As the meditators grew in number, it became too demanding for Mahasi Sayadaw to give the introductory talks to all of the new meditators. Consequently he began training suitable students to act as assistant meditation-teachers on his behalf. Within a few years of the establishment of the original Practice Centre in Rangoon, branch meditation centres began to sprout up throughout Burma, with Mahasi-trained assistant teachers guiding the students.

Eventually Mahasi Sayadaw’s practice centres spread to the neighboring countries of Thailand and Sri Lanka, Cambodia and India. According to a 1972 census, the total number of individuals studying and practicing meditation at these various far-flung Practice Centres was to exceed seven hundred thousand.

Soon after attaining independence, the Government of Burma began plans to hold the ‘Sixth Buddhist Council’ of the Theravada Order in Burma, with four other Buddhist countries (Sri Lanka, Thailand, Cambodia and Laos) participating. For this purpose the Government dispatched a mission to Thailand and Cambodia, composed of Nyaungyan Sayadaw, Mahasi Sayadaw and two laymen. The mission discussed the plan with the spiritual leaders of the Buddhist Sangha of those two countries.

At the historic Sixth Buddhist Council, inaugurated on 17th May 1954, Mahasi Sayadaw played an eminent role. A unique feature of this Council was the editing of the commentaries (Atthakatha) and sub-commentaries (tikas), as well as the canonical texts.

A significant result of the Sixth Buddhist Council was the revival of interest in Theravada Buddhism amongst many Mahayana Buddhists. In 1955, while the Council was in progress, twelve Japanese monks and a Japanese laywoman arrived in Burma to study Theravada Buddhism. The monks were given Theravada ordination, while the laywoman received the vows of a Buddhist nun. As a result of that, in July 1957, at the instance of the Buddhist Association of Moji, the Buddha-sasana Council of Burma sent an official Theravada Buddhist mission to Japan. Mahasi Sayadaw was one of the leading representatives of the Burmese Sangha in that mission.

At the request of the Government of Sri Lanka, a special mission headed by Sayadaw U Sujata, an eminent deputy of Mahasi Sayadaw, went to Sri Lanka in 1955 to promote anapanasati meditation. The mission stayed in Sri Lanka for over a year, setting up twelve permanent and seventeen temporary Practice Centres. This was followed up by a larger mission led by Mahasi Sayadaw, which left Burma for Sri Lanka on 6th January 1959, and traveled via India.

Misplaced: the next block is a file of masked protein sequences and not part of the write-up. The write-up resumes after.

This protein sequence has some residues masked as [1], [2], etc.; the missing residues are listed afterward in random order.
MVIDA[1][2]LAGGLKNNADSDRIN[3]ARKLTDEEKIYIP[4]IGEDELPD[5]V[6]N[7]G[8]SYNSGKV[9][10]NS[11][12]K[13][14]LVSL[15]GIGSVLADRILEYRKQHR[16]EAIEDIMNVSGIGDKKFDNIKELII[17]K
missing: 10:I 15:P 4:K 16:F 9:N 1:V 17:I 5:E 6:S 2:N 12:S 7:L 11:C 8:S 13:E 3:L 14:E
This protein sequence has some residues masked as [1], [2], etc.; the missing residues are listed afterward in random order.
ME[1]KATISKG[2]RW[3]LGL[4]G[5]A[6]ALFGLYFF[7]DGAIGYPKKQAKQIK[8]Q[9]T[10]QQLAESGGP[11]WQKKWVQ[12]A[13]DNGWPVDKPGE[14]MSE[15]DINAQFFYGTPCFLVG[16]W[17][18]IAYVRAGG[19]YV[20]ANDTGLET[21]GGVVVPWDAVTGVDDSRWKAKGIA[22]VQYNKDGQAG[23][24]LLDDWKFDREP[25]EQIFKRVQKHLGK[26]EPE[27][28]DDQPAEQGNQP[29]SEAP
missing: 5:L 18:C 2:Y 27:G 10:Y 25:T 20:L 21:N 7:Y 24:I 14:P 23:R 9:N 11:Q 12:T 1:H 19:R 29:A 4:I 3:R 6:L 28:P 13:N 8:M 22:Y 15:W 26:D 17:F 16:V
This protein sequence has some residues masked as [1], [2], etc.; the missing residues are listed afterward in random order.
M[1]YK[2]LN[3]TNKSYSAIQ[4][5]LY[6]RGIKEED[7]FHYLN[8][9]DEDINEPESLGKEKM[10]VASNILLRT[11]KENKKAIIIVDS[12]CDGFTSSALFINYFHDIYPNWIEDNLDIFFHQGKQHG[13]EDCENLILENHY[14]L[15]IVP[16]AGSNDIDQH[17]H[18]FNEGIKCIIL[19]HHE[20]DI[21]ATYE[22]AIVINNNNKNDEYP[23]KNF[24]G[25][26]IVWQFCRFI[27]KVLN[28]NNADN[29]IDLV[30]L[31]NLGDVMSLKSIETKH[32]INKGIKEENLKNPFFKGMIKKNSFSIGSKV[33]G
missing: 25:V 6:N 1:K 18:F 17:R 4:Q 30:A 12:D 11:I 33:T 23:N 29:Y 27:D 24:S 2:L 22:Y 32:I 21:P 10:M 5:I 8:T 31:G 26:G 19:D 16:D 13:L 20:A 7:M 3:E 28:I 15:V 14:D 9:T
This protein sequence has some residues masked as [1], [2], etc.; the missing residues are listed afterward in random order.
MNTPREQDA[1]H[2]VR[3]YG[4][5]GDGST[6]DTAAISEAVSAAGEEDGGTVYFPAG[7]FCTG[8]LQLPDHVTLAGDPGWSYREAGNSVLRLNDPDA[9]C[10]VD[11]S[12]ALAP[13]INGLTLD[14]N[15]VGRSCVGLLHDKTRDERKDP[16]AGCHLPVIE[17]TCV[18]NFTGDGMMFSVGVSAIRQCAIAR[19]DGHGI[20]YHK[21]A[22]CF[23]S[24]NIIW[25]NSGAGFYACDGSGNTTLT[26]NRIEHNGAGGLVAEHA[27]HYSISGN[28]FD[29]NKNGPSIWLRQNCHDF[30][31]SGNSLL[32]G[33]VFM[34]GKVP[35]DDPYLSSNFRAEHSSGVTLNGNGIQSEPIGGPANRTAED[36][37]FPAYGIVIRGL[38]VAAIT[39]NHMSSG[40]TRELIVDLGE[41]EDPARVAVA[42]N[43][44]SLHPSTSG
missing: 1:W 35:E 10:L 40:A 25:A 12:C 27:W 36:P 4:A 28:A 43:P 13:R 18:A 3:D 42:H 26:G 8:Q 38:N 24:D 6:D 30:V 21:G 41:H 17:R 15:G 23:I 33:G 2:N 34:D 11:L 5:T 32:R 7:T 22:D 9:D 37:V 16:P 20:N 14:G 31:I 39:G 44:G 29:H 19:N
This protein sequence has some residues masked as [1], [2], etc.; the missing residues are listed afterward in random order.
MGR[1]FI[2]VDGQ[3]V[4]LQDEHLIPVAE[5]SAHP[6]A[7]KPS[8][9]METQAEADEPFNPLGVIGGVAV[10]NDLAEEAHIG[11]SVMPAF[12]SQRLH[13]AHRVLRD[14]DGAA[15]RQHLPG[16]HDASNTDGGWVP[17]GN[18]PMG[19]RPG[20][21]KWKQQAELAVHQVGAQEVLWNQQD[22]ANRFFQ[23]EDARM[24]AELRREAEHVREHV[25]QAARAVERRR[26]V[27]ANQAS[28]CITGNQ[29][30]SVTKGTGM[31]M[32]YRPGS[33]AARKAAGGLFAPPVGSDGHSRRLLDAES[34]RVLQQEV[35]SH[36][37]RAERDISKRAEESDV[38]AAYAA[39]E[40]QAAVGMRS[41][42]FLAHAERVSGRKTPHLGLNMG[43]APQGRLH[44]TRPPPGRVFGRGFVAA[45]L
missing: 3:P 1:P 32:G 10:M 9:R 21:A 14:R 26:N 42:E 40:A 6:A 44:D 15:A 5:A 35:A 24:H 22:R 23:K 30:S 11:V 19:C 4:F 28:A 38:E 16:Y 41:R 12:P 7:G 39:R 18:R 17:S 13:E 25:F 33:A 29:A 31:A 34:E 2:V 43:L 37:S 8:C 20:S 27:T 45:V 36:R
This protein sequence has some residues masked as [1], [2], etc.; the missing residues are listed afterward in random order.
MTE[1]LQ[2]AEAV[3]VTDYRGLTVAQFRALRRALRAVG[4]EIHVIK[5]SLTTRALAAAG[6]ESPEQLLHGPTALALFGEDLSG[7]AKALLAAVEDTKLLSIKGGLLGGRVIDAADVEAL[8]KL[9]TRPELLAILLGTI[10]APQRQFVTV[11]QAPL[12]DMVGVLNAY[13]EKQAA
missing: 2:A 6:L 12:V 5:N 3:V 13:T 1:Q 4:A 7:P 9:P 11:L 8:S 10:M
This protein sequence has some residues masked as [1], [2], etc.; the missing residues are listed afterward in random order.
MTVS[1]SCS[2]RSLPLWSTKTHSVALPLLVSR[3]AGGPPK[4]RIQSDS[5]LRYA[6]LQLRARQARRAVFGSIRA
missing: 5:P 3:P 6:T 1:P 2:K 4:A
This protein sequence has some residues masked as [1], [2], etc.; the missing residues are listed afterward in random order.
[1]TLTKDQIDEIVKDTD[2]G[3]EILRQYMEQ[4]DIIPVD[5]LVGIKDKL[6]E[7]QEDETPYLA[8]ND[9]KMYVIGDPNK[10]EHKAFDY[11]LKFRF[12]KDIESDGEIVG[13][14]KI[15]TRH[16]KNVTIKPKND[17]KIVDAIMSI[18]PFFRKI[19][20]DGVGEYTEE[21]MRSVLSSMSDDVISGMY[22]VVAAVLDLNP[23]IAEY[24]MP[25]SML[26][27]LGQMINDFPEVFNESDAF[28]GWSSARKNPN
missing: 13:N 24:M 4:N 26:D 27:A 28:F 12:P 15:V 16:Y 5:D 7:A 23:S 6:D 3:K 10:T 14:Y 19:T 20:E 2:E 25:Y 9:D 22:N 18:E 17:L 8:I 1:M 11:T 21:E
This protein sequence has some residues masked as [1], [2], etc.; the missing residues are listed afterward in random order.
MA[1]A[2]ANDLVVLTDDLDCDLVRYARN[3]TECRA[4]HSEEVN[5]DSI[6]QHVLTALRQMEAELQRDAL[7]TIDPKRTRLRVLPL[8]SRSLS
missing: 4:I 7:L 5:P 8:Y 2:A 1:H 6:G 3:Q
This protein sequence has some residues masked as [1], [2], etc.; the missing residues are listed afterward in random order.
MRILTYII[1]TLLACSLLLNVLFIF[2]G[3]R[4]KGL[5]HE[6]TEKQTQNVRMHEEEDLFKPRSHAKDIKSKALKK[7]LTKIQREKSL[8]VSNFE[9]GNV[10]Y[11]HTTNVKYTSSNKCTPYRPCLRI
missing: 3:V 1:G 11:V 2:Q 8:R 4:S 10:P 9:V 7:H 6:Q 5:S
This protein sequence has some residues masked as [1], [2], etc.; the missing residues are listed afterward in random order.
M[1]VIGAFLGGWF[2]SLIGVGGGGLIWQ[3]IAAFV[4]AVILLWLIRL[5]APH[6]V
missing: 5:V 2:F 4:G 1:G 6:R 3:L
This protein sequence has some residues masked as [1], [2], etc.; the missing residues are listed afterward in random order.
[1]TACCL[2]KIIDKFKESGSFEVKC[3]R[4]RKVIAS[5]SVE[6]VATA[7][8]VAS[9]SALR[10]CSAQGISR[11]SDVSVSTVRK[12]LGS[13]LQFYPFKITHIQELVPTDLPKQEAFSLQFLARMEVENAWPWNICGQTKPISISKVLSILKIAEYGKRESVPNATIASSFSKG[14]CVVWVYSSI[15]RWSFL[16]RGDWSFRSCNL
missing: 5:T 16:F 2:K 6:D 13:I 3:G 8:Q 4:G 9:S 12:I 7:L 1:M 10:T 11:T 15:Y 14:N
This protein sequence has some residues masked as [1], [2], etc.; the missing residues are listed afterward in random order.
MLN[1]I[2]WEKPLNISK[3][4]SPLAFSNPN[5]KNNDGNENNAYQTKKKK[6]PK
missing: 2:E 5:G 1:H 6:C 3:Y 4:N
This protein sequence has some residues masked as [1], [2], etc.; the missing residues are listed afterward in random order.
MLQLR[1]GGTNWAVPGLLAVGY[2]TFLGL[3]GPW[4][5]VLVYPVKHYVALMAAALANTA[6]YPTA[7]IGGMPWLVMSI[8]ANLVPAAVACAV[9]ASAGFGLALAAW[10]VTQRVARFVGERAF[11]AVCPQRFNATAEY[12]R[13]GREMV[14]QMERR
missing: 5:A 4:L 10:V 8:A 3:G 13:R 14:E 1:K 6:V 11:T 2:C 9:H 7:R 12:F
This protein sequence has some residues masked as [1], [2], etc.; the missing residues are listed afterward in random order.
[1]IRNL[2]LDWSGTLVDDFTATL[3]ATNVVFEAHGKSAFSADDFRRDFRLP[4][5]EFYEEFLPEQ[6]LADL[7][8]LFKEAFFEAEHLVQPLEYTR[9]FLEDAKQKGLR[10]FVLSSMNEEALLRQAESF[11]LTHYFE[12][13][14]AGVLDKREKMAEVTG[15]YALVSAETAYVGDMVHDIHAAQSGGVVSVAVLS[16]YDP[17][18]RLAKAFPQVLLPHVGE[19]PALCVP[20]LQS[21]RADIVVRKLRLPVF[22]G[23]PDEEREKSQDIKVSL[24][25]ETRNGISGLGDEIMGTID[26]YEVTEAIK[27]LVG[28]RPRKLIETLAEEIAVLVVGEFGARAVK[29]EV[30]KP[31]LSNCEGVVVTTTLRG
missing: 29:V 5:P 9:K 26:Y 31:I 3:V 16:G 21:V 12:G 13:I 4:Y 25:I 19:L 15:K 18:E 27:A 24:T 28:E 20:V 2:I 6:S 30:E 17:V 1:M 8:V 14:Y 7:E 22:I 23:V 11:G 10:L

The Mahasi mission arrived in Colombo, Sri Lanka on 29th January 1959. On 1st February, at the opening ceremony of the Practice Centre named ‘Bhavana Majjhathana’, the Sayadaw delivered an address in Pali in which he emphasized the importance of the meditation tradition in the practice of Buddhism. Traveling around the island, Mahasi Sayadaw gave many discourses on anapanasati meditation. He also made acts of devotion at many famous sites of Buddhist pilgrimage, such as Polonnaruwa, Anuradhapura and Kandy. This historic visit of the Burmese mission under the inspiring leadership of Mahasi Sayadaw was of great benefit to the meditation movement in Sri Lanka.

As early as 1952, at the request of the Thai Minister for Buddhist Affairs, Mahasi Sayadaw sent U Asabha and U Indavamsa to Thailand for the promotion of satipatthana meditation. By 1960, many meditation centres were established and the number of Mahasi meditators exceeded a hundred thousand in Thailand alone.

Venerable Mahasi Sayadaw It was characteristic of the Venerable Sayadaw’s single-minded devotion to the cause of the Dharma that, regardless of his advancing age and feeble health, he undertook three more missions to the West (Britain, Europe and America) and to India and Nepal between the years 1979, 1980 and 1981.

Mahasi Sayadaw's meditation method found a lot of new followers in the Kingdom of Nepal. The Venerable Mahasi Sayadaw's mission to Nepal and India started on 24th February 1981. Along with the Sayadaw, there was Kammatthanacariya U Samvara, Mya Thein Tan Sayadaw U Sobhana, the Nepalese Sayadaw U Nanaponika, Vice-President U Ba Galai, Mangala U Aung Myint and Kappiya U Mya Thein.

Venerable Mahasi Sayadaw stopped in Kathmandu for three days to make devotion at several sacred sites. The Sayadaw was greeted in Kathmandu and at Boudhanath by many followers. In a field in Patama, fifteen thousand people gathered to hear Mahasi Sayadaw's discourse. After giving practical instructions on satipatthana meditation, he led a short meditation session in silence, which had a profound effect on the entire gathering.

The venerable Mahasi Sayadaw passed away on the 14th of August 1982 shortly after returning from another tour of India and Thailand. His legacy has since been continued by his followers, each of whom have been renowned practitioners of his anapanasati method of meditation. Among the most important of these we may name: Sayadaw U Pandita, Sayadaw U Lakkhana, Sayadaw U Janaka and Sayadaw U Silananda.

The Buddha-Sasana Nuggaha Association (founded in 1947) in Burma (now Myanmar) is non-profit in character. It operates the Mahasi Meditation Center with voluntary donations (dana) from devout Buddhists throughout the world. It is located on approximately twenty acres of quiet pleasant garden land at Sasana Yeiktha (Hermitage) Road, Bahan Township of Rangoon (now Yangon), off of Kaba Aye Pagoda Road. There are over one hundred buildings on the grounds for housing Meditation Teachers and Yogis, both Bhikkhus and laity, men as well as women.

Contact Address:
Buddha-Sasana Nuggaha Organization
16 Sasana Yeiktha Road
Yangon, Myanmar
Tel: 50392 / 52501